Independence Day! Independence Day! First order of business, my brave gentlemen: let's create a noble order with an hereditary elite!
THE SOCIETY OF THE CINCINNATI is a curious place for a newly self-declared independent republic to rejoice in its ideals and celebrate its freedom from the shackles of oppressive monarchy and all that it represents. The Society whose members were officers of the Continental and French armies who served during the American Revolution, was essentially an aristocratic order with membership eligibility inherited through primogeniture. George Washington proudly became its first Sovereign of the Order, I mean "President-General".
Up to that time, the King of France had not allowed his officers to wear any foreign decorations; but he made an exception in favour of the badge of the Cincinnati, and membership in the Society was so eagerly sought that it soon became as coveted as membership of certain orders of French nobility. In the years after the revolution, membership continued to expand on both sides of the Atlantic. Members were soon serving in all the major offices of the United States and many state governments.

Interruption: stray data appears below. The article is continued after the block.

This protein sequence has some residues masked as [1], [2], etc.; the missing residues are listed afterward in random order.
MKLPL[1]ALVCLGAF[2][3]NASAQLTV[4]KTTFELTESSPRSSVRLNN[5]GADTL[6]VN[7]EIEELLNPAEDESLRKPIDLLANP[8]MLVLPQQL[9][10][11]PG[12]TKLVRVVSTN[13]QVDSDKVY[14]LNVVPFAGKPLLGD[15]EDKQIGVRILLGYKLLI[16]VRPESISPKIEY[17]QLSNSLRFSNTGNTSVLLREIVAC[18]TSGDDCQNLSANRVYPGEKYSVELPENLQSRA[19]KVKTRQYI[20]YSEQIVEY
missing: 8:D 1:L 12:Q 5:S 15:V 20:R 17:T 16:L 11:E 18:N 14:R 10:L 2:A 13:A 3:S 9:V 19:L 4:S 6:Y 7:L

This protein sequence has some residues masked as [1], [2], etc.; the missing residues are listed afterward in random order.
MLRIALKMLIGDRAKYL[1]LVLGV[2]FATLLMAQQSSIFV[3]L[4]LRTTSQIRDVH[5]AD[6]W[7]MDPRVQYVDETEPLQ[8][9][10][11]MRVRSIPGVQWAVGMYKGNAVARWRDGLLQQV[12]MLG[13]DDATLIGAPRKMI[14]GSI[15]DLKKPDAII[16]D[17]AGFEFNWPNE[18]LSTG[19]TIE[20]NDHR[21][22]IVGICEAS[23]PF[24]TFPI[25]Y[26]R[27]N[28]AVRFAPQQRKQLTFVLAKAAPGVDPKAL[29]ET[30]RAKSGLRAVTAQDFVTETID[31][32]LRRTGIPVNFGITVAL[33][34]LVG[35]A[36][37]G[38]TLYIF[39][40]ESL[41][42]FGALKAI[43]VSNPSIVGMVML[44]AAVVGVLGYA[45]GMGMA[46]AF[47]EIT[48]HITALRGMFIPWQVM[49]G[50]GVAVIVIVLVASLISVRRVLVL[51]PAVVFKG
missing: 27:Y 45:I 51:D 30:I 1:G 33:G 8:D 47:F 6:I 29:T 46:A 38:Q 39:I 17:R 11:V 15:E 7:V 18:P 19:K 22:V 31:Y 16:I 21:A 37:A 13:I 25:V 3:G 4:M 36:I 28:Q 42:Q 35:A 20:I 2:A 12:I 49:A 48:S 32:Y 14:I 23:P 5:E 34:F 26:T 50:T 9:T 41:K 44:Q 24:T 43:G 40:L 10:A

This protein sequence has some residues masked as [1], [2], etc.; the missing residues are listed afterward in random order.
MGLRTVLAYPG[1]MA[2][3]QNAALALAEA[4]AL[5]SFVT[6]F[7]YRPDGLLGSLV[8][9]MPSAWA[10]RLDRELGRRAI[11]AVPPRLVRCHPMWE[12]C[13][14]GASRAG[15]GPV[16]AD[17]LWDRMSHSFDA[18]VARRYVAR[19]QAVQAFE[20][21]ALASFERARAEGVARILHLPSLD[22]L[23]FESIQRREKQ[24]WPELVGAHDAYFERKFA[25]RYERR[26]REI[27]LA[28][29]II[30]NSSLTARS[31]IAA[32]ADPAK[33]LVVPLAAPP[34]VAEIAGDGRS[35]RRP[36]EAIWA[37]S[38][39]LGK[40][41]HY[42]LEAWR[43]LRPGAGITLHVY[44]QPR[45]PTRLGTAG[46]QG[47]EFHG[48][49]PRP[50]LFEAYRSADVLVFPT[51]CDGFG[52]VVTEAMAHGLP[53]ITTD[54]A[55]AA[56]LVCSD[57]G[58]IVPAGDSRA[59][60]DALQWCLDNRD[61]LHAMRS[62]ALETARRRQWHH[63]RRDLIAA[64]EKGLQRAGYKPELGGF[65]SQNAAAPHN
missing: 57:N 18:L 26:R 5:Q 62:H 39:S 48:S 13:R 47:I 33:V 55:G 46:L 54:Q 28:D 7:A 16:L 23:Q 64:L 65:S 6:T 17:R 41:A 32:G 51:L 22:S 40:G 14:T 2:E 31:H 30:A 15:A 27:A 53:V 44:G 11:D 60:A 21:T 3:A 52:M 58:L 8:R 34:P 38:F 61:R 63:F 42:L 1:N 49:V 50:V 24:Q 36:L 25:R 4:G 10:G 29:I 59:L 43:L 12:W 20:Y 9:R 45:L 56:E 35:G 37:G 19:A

Thomas Jefferson among others were alarmed at the apparent creation of a hereditary elite that excluded enlisted men and in most cases militia officers, unless they were placed under "State Line" or "Continental Line" forces for a substantial time period. Benjamin Franklin was among the Society's earliest critics, though he would later accept its role in the Republic and join the Society under honorary membership after the country stabilized. He voiced concerns not only about the apparent creation of a noble order, but also the Society's use of the eagle in its emblem as evoking the traditions of heraldry. It was in his writings on the Cincinnati Eagle that he also safely attacked its brother symbol, the Great Seal of the United States.
And so on this Independence Day, let's spare a thought for the people, by the people and of the people, who couldn't quite live up to the ideals of America, and couldn't bring themselves to destroying the Old Order, even through that dramatic period of arrested constitutional development.